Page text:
William R. Franks
Westin Houston Medical Center
Roti Modern Mediterranean
Pearl Hospitality redeveloped and revitalized the Houston Medical Towers building into the Westin Houston Medical Center and dining promenade that serves the Texas Medical Center (TMC) and surrounding community. The repurposing of the building created a 273-room hotel with 18,000 square feet of meeting space, 24,000 square feet of street level dining and outdoor cafes, and a 400+ car garage. A new addition rooftop terrace and pool, designed to meet NPS standards, overlooks Rice University and the Museum District. The overall project came to fruition as a thoughtful collaboration between preservationists, architects, designers, and hotelier. MHA Houston consulted on preservation work and historic tax credits.
The rehabilitation of Medical Towers building also created over 1,200 jobs through construction and operations. The redeveloped building has become an integral part of the community, serving the dining and hospitality needs of a diverse local population and countless visitors who visit the area each day.
Medical Towers was designed by Gordon Bunshaft of the acclaimed architecture firm Skidmore, Owings and Merrill (SOM) and served as their introduction to Houston’s architectural landscape. SOM partnered with Houston architectural firm, Goleman & Rolfe. Pritzker Architecture Prize-winner Gordon Bunshaft drew inspiration from his famed Lever House in New York City. Construction began in 1954 when the Texas Medical Center (TMC), founded in 1945, was a suburban area of largely open prairie south of downtown near Hermann Park and the Rice Institute (now Rice University). Medical Towers marked the post-WWII expansion of the TMC and development of new commercial office and retail spaces to accommodate this growth. Today, the TMC is the largest medical center in the world, employing more than 110,000 people with more than 15 million visitors a year.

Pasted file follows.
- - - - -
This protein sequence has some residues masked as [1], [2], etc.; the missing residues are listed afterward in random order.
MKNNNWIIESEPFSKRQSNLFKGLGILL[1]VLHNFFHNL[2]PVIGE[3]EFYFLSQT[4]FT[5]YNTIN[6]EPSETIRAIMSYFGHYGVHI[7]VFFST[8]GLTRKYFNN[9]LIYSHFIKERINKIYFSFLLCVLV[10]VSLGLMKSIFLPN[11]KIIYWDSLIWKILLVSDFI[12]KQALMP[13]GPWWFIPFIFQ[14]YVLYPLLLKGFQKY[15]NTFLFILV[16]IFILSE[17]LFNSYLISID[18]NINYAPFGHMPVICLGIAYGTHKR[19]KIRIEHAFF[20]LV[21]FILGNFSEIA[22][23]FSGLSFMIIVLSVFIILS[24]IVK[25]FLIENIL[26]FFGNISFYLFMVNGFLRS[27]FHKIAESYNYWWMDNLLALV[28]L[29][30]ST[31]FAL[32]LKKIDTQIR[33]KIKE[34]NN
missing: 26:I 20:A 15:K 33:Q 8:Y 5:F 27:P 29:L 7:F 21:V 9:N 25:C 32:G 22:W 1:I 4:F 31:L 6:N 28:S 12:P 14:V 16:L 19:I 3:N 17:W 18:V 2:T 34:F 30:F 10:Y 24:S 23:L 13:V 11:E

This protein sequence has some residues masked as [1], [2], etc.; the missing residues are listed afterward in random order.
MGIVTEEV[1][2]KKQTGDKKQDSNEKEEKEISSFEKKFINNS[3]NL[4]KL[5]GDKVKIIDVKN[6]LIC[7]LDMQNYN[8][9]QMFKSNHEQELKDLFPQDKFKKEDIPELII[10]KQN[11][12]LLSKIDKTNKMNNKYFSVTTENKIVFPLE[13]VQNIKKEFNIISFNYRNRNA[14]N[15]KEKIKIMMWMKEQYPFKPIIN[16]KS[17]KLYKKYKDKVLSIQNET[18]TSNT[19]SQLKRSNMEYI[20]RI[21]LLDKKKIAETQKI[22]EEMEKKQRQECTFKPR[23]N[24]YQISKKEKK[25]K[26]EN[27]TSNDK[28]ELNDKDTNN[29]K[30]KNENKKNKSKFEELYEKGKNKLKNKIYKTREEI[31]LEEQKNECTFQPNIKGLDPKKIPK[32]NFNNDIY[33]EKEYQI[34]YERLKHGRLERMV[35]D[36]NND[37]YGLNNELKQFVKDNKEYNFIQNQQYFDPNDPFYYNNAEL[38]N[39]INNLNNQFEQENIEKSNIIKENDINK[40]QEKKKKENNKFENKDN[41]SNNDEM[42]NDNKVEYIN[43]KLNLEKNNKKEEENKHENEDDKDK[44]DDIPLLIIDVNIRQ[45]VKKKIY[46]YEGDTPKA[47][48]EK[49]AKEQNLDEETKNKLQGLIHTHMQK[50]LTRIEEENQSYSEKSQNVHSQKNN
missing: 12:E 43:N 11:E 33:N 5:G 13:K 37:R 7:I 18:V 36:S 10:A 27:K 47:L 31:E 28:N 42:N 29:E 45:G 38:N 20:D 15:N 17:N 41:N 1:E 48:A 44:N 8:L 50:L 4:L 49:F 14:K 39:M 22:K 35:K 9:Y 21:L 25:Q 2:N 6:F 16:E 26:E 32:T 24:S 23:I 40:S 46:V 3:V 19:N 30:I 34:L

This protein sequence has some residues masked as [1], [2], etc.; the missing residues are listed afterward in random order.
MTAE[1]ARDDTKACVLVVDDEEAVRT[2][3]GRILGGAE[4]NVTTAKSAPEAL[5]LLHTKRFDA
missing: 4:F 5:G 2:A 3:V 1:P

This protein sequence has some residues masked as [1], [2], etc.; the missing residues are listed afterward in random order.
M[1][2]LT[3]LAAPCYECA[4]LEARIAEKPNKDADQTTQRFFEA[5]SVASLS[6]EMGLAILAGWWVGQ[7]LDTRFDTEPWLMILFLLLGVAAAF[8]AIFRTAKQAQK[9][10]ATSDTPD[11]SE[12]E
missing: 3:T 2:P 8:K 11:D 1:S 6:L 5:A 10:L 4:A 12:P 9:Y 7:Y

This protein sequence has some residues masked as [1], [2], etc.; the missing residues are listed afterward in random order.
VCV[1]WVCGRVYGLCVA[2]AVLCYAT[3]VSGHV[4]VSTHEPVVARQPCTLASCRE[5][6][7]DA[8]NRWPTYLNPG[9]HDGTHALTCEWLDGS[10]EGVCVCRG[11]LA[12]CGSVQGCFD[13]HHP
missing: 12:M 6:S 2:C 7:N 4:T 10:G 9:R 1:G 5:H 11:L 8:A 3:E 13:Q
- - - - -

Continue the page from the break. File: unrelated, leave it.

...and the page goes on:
Medical Towers was one of Houston’s earliest mid-century modern designs and one of the city’s first glass-and-steel podium-style office buildings. In 2016, the Medical Towers building was listed in the National Register of Historic Places. The building is in the process of becoming a City of Houston historic landmark.
Preservation efforts also included sensitive cleaning and restoration of the building’s exterior masonry and curtain wall. More than 4,000 individual bricks were repaired and gently washed along the east and west end walls. The curtain wall’s rectilinear turquoise exterior spandrel panels and aluminum frames were also carefully cleaned and appropriately treated.
On the interior, a challenge of the project involved the retention of the tower’s historic curtain wall. Creative interior design integrated the proportions of the windows (which sit four feet off the ground—a higher than normal level for modern hotel standards) and take advantage of the abundance of natural light.
Preservation Houston | 2021 Good Brick Award
The latest in MHA news and HTC developments